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Jeannette Wicks-Lim completed her Ph.D. in economics at the University of Massachusetts Amherst in 2005. Wicks-Lim specializes in labor economics with an emphasis on the low-wage labor market and has an overlapping interest in the political economy of race. Her dissertation, Mandated wage floors and the wage structure: Analyzing the ripple effects of minimum and prevailing wage laws, is a study of the overall impact of mandated wage floors on wages. Specifically, she provides empirical estimates of the extent to which mandated wage floors cause wage changes beyond those required by law, either through wage effects that ripple across the wage distribution or spillover to workers that are not covered by mandated wage floors. Jeannette regularly publishes commentary in Dollars and Sense.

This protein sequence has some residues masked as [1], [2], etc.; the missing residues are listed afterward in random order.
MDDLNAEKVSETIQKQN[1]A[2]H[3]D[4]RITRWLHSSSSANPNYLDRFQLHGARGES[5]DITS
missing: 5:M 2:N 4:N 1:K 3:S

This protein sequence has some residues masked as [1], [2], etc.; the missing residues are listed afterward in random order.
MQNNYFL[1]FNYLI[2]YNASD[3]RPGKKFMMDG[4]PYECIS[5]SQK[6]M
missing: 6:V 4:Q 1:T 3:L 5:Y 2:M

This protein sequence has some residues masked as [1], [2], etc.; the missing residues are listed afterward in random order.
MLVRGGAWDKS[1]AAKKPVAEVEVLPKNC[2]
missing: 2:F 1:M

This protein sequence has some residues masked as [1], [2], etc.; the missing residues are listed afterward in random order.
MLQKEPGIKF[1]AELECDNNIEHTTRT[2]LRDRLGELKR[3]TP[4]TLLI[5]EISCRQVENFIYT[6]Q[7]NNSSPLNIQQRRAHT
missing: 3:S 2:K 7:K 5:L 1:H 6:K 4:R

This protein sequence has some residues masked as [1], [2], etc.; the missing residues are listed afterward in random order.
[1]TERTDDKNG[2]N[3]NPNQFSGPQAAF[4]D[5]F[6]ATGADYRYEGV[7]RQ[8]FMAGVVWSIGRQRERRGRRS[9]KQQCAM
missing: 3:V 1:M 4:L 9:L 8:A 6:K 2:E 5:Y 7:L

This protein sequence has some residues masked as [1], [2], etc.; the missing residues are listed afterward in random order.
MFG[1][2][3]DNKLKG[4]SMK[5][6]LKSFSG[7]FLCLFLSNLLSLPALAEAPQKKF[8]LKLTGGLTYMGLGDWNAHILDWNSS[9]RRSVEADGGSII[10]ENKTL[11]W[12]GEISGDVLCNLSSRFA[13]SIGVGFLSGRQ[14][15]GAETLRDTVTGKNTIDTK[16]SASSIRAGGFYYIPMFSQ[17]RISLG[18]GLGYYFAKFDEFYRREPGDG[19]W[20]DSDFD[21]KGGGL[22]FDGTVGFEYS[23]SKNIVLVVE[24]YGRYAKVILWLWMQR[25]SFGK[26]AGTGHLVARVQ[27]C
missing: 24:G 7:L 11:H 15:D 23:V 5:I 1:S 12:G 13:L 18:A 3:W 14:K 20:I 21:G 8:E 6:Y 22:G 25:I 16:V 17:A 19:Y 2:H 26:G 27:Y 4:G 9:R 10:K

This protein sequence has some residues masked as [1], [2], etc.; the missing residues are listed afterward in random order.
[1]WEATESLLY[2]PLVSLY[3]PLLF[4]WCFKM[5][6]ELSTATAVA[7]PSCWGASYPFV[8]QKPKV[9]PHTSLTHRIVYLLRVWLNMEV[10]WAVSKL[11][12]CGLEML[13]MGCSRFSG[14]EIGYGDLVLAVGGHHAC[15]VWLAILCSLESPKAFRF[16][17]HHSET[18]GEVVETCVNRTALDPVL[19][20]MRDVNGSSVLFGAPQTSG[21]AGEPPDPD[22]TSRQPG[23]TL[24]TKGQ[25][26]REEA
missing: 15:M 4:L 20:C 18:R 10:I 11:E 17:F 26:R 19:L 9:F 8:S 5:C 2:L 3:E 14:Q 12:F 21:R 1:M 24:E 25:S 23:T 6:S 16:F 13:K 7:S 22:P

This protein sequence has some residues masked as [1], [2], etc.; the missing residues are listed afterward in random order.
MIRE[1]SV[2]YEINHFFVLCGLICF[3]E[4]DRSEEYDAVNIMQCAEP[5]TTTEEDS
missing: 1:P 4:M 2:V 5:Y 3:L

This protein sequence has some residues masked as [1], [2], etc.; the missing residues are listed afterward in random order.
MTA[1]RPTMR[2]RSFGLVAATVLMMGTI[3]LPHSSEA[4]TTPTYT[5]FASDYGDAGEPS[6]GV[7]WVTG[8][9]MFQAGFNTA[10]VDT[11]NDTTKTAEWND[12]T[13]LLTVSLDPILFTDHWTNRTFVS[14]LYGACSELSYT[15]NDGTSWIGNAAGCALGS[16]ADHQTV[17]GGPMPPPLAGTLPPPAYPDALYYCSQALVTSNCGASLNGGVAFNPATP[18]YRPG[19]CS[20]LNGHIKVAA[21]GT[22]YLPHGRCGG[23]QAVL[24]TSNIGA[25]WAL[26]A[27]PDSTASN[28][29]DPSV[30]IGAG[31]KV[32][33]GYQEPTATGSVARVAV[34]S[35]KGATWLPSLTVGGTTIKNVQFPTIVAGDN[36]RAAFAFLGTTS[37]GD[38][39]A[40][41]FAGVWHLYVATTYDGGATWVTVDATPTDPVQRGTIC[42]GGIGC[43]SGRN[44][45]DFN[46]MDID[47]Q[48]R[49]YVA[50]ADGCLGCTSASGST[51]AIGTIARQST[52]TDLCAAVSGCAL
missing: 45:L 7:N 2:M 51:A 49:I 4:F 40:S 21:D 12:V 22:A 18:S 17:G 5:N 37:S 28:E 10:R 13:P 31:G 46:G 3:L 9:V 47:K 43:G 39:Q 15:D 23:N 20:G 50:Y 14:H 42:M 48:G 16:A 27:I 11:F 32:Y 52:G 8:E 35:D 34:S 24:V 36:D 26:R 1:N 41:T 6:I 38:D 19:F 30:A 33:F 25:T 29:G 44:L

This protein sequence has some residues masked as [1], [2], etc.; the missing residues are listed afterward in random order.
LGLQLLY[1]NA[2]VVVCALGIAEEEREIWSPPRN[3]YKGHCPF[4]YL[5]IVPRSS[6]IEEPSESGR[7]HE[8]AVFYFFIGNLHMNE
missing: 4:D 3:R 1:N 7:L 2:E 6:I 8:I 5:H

JAISAL NOOR, TRNN PRODUCER: Welcome to The Real News Network. I'm Jaisal Noor in Baltimore. And welcome to this latest edition of The PERI Report. On Thursday, Walmart workers in 15 cities went on strike for better working conditions and higher wages. This follows last week's strike in more than 50 cities of fast food workers also calling for a higher minimum wage. Now joining us to discuss this as well as to dispel some myths surrounding these calls for a higher minimum wage is Jeanette Wicks-Lim. She's an assistant research professor at the PERI institute at the University of Massachusetts Amherst, and she also writes for The New Labor Forum. Thank you so much for joining us.JEANNETTE WICKS-LIM, ASSISTANT RESEARCH PROFESSOR, PERI: Hi. Thanks for having me.NOOR: So, Professor Wicks-Lim, over the last year, really, we've seen these increased calls for a higher minimum wage by some of the lowest-paid workers around the country, and they have been viciously attacked in the mainstream media. Can you talk about some of the arguments that have been made against raising the minimum wage? And what kind of holes do you see in those arguments?WICKS-LIM: Sure. I think one of the long-standing arguments against the minimum wage is the idea that any proposed increase is going to cost businesses too much, that it's going to create a bit burden for the businesses, and what they will end up doing in the end is laying off workers or cutting back on workers' hours because of the cost increases that these higher wages impose on them. So one of the critical, I think, issues in this debate is really the question about how much do these minimum wage proposals actually cost businesses. And this is a number that we've been studying here at the Political Economy Research Institute for many years, really digging down into the empirical data to figure out what is the actual cost increase that businesses face when a minimum wage is proposed. So just to give you a really concrete example, something that Bob Pollin has already spoken about here on The Real News Network is the proposal for a minimum wage to $10.50, a proposal that's been put forward by Congressman Alan Grayson in Florida. And along with myself and more than 100 economists, we've signed a statement in support of it. And one of the reasons why we have supported this call is that we can show that the cost increases to businesses are actually quite modest. So, you know, you mentioned that I wanted to go into talking about some of the myths around minimum wages. And I want to try to go through a simple example of why it is that when the minimum wage goes up, that usually the cost increase to businesses is quite modest. And I want to use a specific example of the fast food industry. Of course, this is, you know, where a lot of workers have been making demands for higher wages. So for the specific proposal of $10.50, we did a careful look at what the cost increases would be for a typical fast food restaurant. So one of the myths about how much a minimum-wage hike would cost businesses is the idea that, well, if a minimum wage goes up, say, by 45 percent, which is what would be the case for an increase from $7.25 [incompr.] that this cost would balloon by the same amount, by 45 percent. In fact, what's the case even for a labor-intensive industry like a fast food restaurant or fast food restaurant, that the costs that the businesses aren't only labor costs, even, you know, the large majority just labor costs. There are a lot of different costs businesses have to take care of. So if you look at what the labor costs are for, say, a fast food restaurant, typically the wage that labor cost make up on the order of 25 percent of business costs. So if you take the sales revenue that a fast food restaurant is bringing in about 25 percent goes toward labor costs. So you're certainly not going to see minimum wage of 45 percent causing business costs to rise by the same amount. It's going to be a much smaller fraction than that. The other factor to keep in mind--and this goes to another myth about minimum wage hikes--is the idea that a minimum wage hike is going to result in all workers getting a raise equal to the amount of the minimum wage hike itself. So, again, a lot of times you'll hear arguments against minimum wage increases and they'll be something like an argument made that, well, a 45 percent minimum wage hike is going to cause all wages to go up by 45 percent. Now, that's just not the case. What we've seen in the past with minimum wage hikes is that workers at the very bottom get amount of that minimum wage hike. You know, usually it's even for those workers that they don't get the full amount, because they're typically making a little bit more than minimum wage that it currently is, in fact. And then workers who are earning something above the minimum wage get much, much smaller raises. So, again, if you look at the workers overall, you're talking about raises that are much smaller than 45 percent in the case of the $10.50 minimum wage. So you're looking at 25 percent of business costs going to labor costs, and then the average raise that goes to low-wage workers that would be affected by a $10.50 minimum wage, you're talking about a raise that's on average about, let's say, about 15 percent 16 percent, and so the amount that the business costs would go up would fall yet again. So you're talking about, you know, 25 percent going down, you know, to a raise of--or being affected by a raise of 15 percent, and that's--you're looking at about a 4 percent cost increase for businesses when you're looking at it as--relative to sales revenue. So the other factor to keep in mind is that low-wage workers who are affected by these minimum wage hikes don't make up the total wage bill. They make up a portion of that wage bill, because they're earning lower wages and working fewer hours than workers who earn higher wages and work longer hours. So even with that, say, 4 percent that I just said of business costs relative to sales revenue, you're talking about something on the order of 60 percent of that being what the minimum wage would represent in terms of the cost increase. So, again, trying to go through these calculations step-by-step, 60 percent of a 4 percent cost increase, you're talking about something on the order of 2 to 3 percent of business costs going up relative to their sales revenue. So, you know, bringing it back home to something that people can really relate to is that this 2 to 3 percent--.NOOR: So, Professor Wicks-Lim, you cite in a recent piece in Truthout how the minimum wage raise in Santa Fe, New Mexico, in 2004 from $5.15 to $8.50 an hour, which is a 65 percent increase--can you talk about what kind of impact that had on prices and low-wage employment?WICKS-LIM: Yes. Well, in the case of Santa Fe, right, the minimum wage there, [incompr.] minimum wage was increased 65 percent. And we did a similar study--actually, it was colleagues of mine here at PERI; I wasn't involved directly in the study--estimated that the cost increase for the average restaurant relative to their sales revenue was going to be on the order of, I think, 3 to 4 percent. So, again, here, in the case of even a 65 percent hike in the minimum wage in Santa Fe, you are looking at businesses taking on a cost increase of 3 percent relative to their sales revenue. So that's--if you think about something, you know, really concretely, the price of a restaurant meal needing to go up by 3 percent, you're talking about a very, very small change in prices. So, you know, this is an experience we've seen over and over again in the studies we've--in the different proposals we've seen is that the cost increases are really modest. And for the most part, these cost increases are so modest that the price increases are relatively--and can, you know, be relatively easily absorbed by consumers, and that the employment effect of these kinds of minimum wage hikes tends to be zero, that is, there's no employment loss, which is the big threat that's made about minimum wage hikes, that if minimum wage goes up, that employment will go down. And what the research has found over and over again is that this doesn't appear to be case.NOOR: And finally, just how many low-wage workers live in poverty today? And how many would escape poverty of the minimum wage was increased dramatically?WICKS-LIM: Well, that's a hard number to give you off the top my head. I can say that the average, the typical minimum-wage worker comes from, you know, poor, of low-income and moderate-income homes. And so if you look at this proposal of the $10.50 minimum wage, you're talking about 45 million workers who would be affected by a minimum wage hike of that size. You know, this is about a third of the workforce. And so if you're thinking about a third of the work force being affected by such a proposal and that they come from modest-income homes, you're talking about a really significant share of the working poor.NOOR: Jeanette Wicks-Lim, thank you so much for joining us.WICKS-LIM: Thank you for having me.NOOR: Thank you for joining us on The Real News Network.